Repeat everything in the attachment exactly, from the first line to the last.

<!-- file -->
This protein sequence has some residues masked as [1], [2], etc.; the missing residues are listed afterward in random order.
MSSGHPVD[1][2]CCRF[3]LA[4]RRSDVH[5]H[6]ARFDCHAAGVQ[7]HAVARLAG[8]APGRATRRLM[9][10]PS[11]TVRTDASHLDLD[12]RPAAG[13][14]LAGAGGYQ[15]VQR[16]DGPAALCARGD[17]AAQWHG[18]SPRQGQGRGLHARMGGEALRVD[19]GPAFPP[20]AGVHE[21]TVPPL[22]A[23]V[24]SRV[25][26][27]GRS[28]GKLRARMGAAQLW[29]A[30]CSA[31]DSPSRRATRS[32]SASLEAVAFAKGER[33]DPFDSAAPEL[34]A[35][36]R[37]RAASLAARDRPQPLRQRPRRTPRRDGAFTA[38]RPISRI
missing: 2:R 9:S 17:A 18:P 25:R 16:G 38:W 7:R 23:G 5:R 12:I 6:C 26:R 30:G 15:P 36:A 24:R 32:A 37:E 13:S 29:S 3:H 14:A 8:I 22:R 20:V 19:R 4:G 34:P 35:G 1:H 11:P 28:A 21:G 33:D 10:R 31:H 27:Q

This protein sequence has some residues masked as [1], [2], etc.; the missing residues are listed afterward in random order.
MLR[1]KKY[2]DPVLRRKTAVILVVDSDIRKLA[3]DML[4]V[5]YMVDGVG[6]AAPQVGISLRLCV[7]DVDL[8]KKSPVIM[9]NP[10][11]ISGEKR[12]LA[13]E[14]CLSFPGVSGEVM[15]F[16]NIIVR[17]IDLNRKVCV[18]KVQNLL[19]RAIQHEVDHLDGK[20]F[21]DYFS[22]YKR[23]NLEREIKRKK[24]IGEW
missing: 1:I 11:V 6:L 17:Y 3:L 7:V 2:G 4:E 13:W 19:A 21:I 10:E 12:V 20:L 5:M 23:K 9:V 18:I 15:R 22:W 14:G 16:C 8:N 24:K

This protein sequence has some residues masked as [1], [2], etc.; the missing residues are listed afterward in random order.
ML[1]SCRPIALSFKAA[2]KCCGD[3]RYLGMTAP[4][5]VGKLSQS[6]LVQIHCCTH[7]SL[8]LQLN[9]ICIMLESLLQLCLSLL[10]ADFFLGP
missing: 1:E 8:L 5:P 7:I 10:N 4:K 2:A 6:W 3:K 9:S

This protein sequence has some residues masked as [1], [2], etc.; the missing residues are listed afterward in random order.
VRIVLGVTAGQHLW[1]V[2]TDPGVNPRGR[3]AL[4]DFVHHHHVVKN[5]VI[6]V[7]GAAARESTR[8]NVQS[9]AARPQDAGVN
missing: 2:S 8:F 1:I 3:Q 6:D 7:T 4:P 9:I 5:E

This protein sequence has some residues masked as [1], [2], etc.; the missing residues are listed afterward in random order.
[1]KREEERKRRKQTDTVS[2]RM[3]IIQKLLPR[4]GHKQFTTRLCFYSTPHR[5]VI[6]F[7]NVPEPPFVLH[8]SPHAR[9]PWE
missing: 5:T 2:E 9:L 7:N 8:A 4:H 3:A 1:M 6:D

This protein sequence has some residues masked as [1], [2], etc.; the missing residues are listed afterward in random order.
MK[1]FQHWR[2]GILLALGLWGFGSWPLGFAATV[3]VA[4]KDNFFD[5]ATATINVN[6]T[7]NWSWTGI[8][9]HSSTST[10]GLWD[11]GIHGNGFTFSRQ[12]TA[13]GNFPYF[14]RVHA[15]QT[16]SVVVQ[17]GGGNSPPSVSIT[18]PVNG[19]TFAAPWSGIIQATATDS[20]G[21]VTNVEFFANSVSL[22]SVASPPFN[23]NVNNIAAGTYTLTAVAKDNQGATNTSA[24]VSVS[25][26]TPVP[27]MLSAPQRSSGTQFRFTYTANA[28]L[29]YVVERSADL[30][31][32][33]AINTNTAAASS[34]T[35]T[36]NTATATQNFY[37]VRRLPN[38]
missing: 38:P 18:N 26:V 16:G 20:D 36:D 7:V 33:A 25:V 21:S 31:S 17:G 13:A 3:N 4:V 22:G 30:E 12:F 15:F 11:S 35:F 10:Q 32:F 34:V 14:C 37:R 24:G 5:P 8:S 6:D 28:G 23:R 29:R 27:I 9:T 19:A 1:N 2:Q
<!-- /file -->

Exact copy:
This protein sequence has some residues masked as [1], [2], etc.; the missing residues are listed afterward in random order.
MSSGHPVD[1][2]CCRF[3]LA[4]RRSDVH[5]H[6]ARFDCHAAGVQ[7]HAVARLAG[8]APGRATRRLM[9][10]PS[11]TVRTDASHLDLD[12]RPAAG[13][14]LAGAGGYQ[15]VQR[16]DGPAALCARGD[17]AAQWHG[18]SPRQGQGRGLHARMGGEALRVD[19]GPAFPP[20]AGVHE[21]TVPPL[22]A[23]V[24]SRV[25][26][27]GRS[28]GKLRARMGAAQLW[29]A[30]CSA[31]DSPSRRATRS[32]SASLEAVAFAKGER[33]DPFDSAAPEL[34]A[35][36]R[37]RAASLAARDRPQPLRQRPRRTPRRDGAFTA[38]RPISRI
missing: 2:R 9:S 17:A 18:P 25:R 16:G 38:W 7:R 23:G 5:R 12:I 6:C 26:R 30:G 15:P 36:A 24:R 32:A 37:E 13:S 29:S 3:H 14:A 8:I 22:R 20:V 19:R 4:G 34:P 35:G 1:H 11:P 28:A 21:G 33:D 10:R 31:H 27:Q

This protein sequence has some residues masked as [1], [2], etc.; the missing residues are listed afterward in random order.
MLR[1]KKY[2]DPVLRRKTAVILVVDSDIRKLA[3]DML[4]V[5]YMVDGVG[6]AAPQVGISLRLCV[7]DVDL[8]KKSPVIM[9]NP[10][11]ISGEKR[12]LA[13]E[14]CLSFPGVSGEVM[15]F[16]NIIVR[17]IDLNRKVCV[18]KVQNLL[19]RAIQHEVDHLDGK[20]F[21]DYFS[22]YKR[23]NLEREIKRKK[24]IGEW
missing: 1:I 11:V 6:L 17:Y 3:L 7:V 2:G 4:E 13:W 19:A 21:I 10:E 12:V 20:L 5:M 23:K 9:V 18:I 15:R 22:W 14:G 16:C 8:N 24:K

This protein sequence has some residues masked as [1], [2], etc.; the missing residues are listed afterward in random order.
ML[1]SCRPIALSFKAA[2]KCCGD[3]RYLGMTAP[4][5]VGKLSQS[6]LVQIHCCTH[7]SL[8]LQLN[9]ICIMLESLLQLCLSLL[10]ADFFLGP
missing: 1:E 8:L 5:P 7:I 10:N 4:K 2:A 6:W 3:K 9:S

This protein sequence has some residues masked as [1], [2], etc.; the missing residues are listed afterward in random order.
VRIVLGVTAGQHLW[1]V[2]TDPGVNPRGR[3]AL[4]DFVHHHHVVKN[5]VI[6]V[7]GAAARESTR[8]NVQS[9]AARPQDAGVN
missing: 2:S 8:F 1:I 3:Q 6:D 7:T 4:P 9:I 5:E

This protein sequence has some residues masked as [1], [2], etc.; the missing residues are listed afterward in random order.
[1]KREEERKRRKQTDTVS[2]RM[3]IIQKLLPR[4]GHKQFTTRLCFYSTPHR[5]VI[6]F[7]NVPEPPFVLH[8]SPHAR[9]PWE
missing: 5:T 2:E 9:L 7:N 8:A 4:H 3:A 1:M 6:D

This protein sequence has some residues masked as [1], [2], etc.; the missing residues are listed afterward in random order.
MK[1]FQHWR[2]GILLALGLWGFGSWPLGFAATV[3]VA[4]KDNFFD[5]ATATINVN[6]T[7]NWSWTGI[8][9]HSSTST[10]GLWD[11]GIHGNGFTFSRQ[12]TA[13]GNFPYF[14]RVHA[15]QT[16]SVVVQ[17]GGGNSPPSVSIT[18]PVNG[19]TFAAPWSGIIQATATDS[20]G[21]VTNVEFFANSVSL[22]SVASPPFN[23]NVNNIAAGTYTLTAVAKDNQGATNTSA[24]VSVS[25][26]TPVP[27]MLSAPQRSSGTQFRFTYTANA[28]L[29]YVVERSADL[30][31][32][33]AINTNTAAASS[34]T[35]T[36]NTATATQNFY[37]VRRLPN[38]
missing: 38:P 18:N 26:V 16:G 20:D 36:D 7:V 33:A 25:V 21:S 31:S 17:G 13:A 3:N 4:V 22:G 30:E 12:F 15:F 11:S 35:F 10:Q 32:F 34:V 14:C 37:R 24:G 5:P 8:S 6:D 28:G 23:R 29:R 27:I 9:T 19:A 1:N 2:Q